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Top 5 Methods for Estimating the National Income

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Here we detail about the top five methods for estimating the national income.

1. The Product Method:

Also known as ‘Inventory method’ or ‘Commodity Service Method’. It consists in finding out the market value of all goods and services produced in a country during a given period.

We sum up the value of the gross product of all producers in an industry and from this total are deducted the value of the intermediate products consumed and depreciation of equipment during the process of production.

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A net figure of this kind is found for each industry. The total of estimates would give us net domestic product at factor cost classified by industrial origin. The addition of net income from abroad to this total would give us net national income at factor cost.

2. The Income Method:

This method consists in adding together all the income that accrue to the factors of production by way of wages, rents, interests and profits. This gives us national income classified by distributive shares. The factor owners are paid for the productive services rendered by them in money. The total money payments made to the factors of production in the economy represent the total money value at factor cost. What is factor payment (cost) for the producers is factor income (earning) for the factor owners. Thus, under income approach GNP is found by adding up the total factor incomes generated in producing the national product.

3. The Expenditure Method:

Under this method we add up personal consumption expenditures, the gross private domestic investment, the Government purchase of goods and services and the net foreign investment to obtain GNP at market prices. We deduct depreciation to obtain NNP at market price, less Indirect Taxes give us net national income at factor cost. In this method of national product measurement, the GNP is regarded as a flow of total goods and services bought through the money payments by the community.

However, money value of the GNP obtained through expenditure method might differ from the value of GNP obtained through the product method, because the total purchases, by the community during any given time period may be either more or less than the total production of the period.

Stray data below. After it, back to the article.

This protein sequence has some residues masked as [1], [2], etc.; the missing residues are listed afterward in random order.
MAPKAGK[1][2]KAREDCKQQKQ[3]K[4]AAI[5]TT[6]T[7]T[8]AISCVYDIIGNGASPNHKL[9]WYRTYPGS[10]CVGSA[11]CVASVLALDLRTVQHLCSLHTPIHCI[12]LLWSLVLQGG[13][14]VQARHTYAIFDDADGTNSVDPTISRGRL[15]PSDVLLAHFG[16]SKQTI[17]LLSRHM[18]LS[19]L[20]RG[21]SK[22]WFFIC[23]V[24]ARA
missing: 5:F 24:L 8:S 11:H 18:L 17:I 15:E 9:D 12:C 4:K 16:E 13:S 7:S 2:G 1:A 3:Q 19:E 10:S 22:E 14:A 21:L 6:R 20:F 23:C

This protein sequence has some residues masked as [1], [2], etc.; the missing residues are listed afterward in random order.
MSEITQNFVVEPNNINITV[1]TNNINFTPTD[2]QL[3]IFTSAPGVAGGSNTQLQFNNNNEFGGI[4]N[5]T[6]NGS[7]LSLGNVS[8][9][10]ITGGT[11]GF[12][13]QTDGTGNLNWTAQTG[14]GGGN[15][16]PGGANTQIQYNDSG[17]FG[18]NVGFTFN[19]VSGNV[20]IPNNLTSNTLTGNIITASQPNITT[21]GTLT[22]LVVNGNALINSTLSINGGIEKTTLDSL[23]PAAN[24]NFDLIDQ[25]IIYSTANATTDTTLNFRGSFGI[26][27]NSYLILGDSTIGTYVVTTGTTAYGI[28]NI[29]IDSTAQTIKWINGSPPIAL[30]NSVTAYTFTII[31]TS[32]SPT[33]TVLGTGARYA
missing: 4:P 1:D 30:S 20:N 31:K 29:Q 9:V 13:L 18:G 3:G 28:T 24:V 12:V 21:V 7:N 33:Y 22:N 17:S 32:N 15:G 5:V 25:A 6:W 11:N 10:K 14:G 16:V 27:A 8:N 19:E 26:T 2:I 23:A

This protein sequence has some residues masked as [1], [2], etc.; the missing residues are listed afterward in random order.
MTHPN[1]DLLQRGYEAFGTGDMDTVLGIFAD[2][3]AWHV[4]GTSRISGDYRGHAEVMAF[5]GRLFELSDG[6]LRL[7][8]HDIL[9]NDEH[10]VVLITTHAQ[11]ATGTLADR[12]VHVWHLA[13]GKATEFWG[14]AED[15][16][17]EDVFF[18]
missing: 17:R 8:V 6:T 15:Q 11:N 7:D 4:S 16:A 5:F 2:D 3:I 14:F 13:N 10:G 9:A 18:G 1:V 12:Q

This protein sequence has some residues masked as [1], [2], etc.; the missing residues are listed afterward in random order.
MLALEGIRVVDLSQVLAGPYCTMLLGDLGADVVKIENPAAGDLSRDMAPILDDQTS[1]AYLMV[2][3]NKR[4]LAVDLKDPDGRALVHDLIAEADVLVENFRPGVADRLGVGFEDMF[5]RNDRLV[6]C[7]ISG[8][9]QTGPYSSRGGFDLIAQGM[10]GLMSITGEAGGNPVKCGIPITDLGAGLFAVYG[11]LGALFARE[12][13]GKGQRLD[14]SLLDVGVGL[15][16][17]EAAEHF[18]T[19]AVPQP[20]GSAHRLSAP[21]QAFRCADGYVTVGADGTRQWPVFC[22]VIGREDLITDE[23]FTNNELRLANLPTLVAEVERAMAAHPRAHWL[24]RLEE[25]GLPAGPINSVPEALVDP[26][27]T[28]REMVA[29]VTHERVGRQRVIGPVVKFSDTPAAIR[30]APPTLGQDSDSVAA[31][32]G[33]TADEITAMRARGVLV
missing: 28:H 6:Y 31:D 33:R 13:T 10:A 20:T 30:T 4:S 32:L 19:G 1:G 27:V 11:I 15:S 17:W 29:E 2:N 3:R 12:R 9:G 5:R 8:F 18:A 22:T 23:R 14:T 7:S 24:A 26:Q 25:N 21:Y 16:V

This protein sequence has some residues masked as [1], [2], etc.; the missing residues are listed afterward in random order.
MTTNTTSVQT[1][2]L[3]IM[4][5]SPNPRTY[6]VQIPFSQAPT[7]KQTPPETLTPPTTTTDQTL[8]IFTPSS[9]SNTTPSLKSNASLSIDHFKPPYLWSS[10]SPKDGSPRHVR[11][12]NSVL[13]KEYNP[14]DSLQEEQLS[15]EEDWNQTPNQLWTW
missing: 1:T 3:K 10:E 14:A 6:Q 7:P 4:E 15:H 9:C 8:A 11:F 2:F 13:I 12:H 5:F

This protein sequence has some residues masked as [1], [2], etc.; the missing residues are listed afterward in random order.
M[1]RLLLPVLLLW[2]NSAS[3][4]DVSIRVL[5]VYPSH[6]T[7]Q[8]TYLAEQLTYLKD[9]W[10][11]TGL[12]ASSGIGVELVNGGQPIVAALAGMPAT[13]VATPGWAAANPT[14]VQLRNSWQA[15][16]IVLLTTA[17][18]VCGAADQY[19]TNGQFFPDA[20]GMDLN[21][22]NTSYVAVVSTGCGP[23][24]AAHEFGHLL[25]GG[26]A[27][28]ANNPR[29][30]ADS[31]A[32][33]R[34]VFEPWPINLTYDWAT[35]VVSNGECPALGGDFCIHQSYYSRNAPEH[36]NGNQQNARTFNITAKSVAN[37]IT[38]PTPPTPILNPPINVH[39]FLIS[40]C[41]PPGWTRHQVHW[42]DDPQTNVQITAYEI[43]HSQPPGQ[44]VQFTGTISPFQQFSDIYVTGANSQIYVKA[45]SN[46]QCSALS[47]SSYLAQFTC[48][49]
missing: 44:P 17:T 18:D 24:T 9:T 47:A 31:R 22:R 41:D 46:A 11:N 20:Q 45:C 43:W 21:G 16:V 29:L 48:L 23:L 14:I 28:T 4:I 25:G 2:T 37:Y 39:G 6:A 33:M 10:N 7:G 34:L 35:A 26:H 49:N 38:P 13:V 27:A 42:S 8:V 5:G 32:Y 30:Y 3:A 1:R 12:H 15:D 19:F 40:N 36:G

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In case there are excess purchases during the given period, inventory stock will decline; otherwise, inventory stock at the end of the period will be higher to the extent the purchases during the period, fall short of their total production during the given period. However, after necessary adjustment in inventory changes the measurement of GNP by both the methods should be identical.

Further, if the goods do not enter the market or sale or are consumed directly or bartered away, as in developing economies, the estimates of GNP by adding up total expenditures may be less than actual GNP by product method. Under these circumstances, excluded market transactions will have to be imputed, which is rather a difficult conceptual problem.

The three methods of measuring national income give us the same figure of national income provided our counting is consistent. This equality of national income, output and expenditure arises because there are three flows: output, income and expenditure in the economy which are interrelated. When output takes place, income accrues to the factors of production, which manifests itself in total expenditure. Thus, aggregate output, income and expenditure must equal.

4. Social Accounting Method:

This is another method of measuring national income developed by Richard Stone in recent times. According to the social accounting method various types of transactions are classified in different groups. These are producers, traders, final consumers, etc. Estimates of national income are prepared after taking into consideration the figures of transactions of certain representative persons with similar economic position belonging to different groups.

5. Combined Method:

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It is not possible to estimate correctly the national income by adopting a particular method. Each method has its own weaknesses. In order to overcome these practical difficulties we make use of two or three methods to find out true national income—it is called mixed or combined method. Mixed or combined method is used in under-developed countries to estimate the national income because the dependence on one or a particular method does not give correct results for want of accurate figure. This mixed method was followed in India in 1948-49 by National Income committee because production or income method alone could not give correct results.

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